• versions:lock-snapshots searches the pom for all -SNAPSHOT versions and replaces them with the current timestamp version of that -SNAPSHOT, e.g. -20090327.172306-4
    • versions:unlock-snapshots searches the pom for all timestamp locked snapshot versions and replaces them with -SNAPSHOT.
    • versions:resolve-ranges finds dependencies using version ranges and resolves the range to the specific version being used.
    • versions:set can be used to set the project version from the command line.
    • versions:use-releases searches the pom for all -SNAPSHOT versions which have been released and replaces them with the corresponding release version.
    • versions:use-next-releases searches the pom for all non-SNAPSHOT versions which have been a newer release and replaces them with the next release version.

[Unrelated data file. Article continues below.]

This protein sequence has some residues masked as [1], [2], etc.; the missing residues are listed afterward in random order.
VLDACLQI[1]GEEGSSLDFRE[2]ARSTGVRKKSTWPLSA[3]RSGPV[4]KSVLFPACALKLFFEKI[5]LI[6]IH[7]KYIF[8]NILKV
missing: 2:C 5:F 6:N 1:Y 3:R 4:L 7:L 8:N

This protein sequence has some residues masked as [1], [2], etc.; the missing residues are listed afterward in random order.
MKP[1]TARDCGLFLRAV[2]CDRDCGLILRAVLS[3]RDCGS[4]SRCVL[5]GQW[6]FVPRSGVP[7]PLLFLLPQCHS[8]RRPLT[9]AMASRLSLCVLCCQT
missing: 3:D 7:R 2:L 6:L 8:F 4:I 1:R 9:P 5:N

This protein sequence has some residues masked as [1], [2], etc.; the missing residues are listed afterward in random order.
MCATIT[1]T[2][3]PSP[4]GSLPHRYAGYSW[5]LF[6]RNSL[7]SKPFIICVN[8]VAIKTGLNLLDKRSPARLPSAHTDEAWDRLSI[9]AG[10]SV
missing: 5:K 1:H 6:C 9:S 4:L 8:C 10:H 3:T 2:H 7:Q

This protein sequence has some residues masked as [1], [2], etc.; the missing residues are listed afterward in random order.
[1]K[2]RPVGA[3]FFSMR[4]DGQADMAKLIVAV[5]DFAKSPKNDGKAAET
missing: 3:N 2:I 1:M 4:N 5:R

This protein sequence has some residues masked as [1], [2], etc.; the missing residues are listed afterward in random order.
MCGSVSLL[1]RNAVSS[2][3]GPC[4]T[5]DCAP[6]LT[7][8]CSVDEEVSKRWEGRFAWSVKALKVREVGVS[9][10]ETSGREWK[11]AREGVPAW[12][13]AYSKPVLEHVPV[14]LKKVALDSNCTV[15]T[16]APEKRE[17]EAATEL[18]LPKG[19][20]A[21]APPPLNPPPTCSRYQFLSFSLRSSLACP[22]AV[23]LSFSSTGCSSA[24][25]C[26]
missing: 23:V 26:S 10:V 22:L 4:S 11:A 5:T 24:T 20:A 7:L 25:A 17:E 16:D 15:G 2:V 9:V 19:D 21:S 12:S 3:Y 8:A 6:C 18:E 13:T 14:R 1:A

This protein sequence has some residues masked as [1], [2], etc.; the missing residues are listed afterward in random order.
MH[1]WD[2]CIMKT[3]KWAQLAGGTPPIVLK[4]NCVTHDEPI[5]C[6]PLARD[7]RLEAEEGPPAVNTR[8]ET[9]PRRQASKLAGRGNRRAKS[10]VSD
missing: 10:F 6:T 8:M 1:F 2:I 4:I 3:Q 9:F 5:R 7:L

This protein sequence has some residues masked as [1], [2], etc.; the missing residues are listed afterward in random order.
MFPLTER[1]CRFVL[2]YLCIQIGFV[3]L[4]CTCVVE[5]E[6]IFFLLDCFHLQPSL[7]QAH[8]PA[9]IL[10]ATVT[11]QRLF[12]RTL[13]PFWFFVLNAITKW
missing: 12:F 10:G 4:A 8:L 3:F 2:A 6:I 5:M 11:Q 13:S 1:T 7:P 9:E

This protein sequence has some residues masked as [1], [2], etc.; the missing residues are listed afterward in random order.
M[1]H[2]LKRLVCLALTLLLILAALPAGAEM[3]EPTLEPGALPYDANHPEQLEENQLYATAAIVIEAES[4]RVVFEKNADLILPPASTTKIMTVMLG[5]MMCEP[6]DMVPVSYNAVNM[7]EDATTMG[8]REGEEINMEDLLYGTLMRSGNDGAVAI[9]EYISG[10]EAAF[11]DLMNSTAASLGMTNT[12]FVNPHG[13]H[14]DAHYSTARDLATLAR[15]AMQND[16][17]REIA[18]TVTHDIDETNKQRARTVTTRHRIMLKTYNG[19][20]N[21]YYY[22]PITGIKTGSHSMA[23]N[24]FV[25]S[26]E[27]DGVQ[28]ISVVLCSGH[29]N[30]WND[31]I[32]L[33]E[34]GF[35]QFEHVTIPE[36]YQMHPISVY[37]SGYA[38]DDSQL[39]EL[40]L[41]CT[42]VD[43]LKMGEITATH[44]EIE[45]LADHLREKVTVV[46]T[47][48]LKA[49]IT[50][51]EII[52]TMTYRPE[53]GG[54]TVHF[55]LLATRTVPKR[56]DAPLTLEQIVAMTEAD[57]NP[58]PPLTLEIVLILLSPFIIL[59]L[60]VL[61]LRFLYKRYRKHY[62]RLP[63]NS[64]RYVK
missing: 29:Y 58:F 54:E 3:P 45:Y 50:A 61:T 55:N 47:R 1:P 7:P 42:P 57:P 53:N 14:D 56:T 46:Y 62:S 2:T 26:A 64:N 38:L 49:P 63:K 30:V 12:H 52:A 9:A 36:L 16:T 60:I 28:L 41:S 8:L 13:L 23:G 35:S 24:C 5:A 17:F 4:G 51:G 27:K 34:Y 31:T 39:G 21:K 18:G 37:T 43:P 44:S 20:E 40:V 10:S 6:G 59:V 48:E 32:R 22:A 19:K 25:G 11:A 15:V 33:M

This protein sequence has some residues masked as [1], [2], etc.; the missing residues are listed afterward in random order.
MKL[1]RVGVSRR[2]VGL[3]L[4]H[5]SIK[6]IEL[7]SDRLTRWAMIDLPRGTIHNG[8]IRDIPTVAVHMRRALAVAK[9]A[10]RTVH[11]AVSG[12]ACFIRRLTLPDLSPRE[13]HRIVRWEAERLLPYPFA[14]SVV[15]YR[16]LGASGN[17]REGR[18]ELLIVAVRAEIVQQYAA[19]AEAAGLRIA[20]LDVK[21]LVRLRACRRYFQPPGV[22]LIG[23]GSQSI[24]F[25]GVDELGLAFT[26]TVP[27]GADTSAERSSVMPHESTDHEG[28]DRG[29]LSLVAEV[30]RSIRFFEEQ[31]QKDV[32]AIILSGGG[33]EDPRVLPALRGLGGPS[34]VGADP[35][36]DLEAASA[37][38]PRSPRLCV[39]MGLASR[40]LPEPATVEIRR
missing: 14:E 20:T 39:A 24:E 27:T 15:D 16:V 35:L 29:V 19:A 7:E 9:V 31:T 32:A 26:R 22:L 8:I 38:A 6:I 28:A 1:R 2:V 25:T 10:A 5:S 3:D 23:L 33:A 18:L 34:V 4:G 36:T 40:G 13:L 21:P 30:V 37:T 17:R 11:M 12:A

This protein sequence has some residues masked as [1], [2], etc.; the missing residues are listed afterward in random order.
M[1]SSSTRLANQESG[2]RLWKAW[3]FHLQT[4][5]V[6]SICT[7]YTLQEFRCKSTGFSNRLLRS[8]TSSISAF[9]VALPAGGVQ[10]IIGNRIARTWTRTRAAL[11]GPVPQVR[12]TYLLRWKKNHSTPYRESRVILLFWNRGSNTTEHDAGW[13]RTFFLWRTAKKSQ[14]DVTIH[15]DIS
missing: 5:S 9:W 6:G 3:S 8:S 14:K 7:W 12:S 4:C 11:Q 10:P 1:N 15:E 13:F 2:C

• versions:use-latest-releases searches the pom for all non-SNAPSHOT versions which have been a newer release and replaces them with the latest release version.
    • versions:use-next-snapshots searches the pom for all non-SNAPSHOT versions which have been a newer -SNAPSHOT version and replaces them with the next -SNAPSHOT version.
    • versions:use-latest-snapshots searches the pom for all non-SNAPSHOT versions which have been a newer -SNAPSHOT version and replaces them with the latest -SNAPSHOT version.
    • versions:use-next-versions searches the pom for all versions which have been a newer version and replaces them with the next version.
    • versions:use-latest-versions searches the pom for all versions which have been a newer version and replaces them with the latest version.
    • versions:commit removes the pom.xml.versionsBackup files. Forms one half of the built-in "Poor Man's SCM".
    • versions:revert restores the pom.xml files from the pom.xml.versionsBackup files. Forms one half of the built-in "Poor Man's SCM".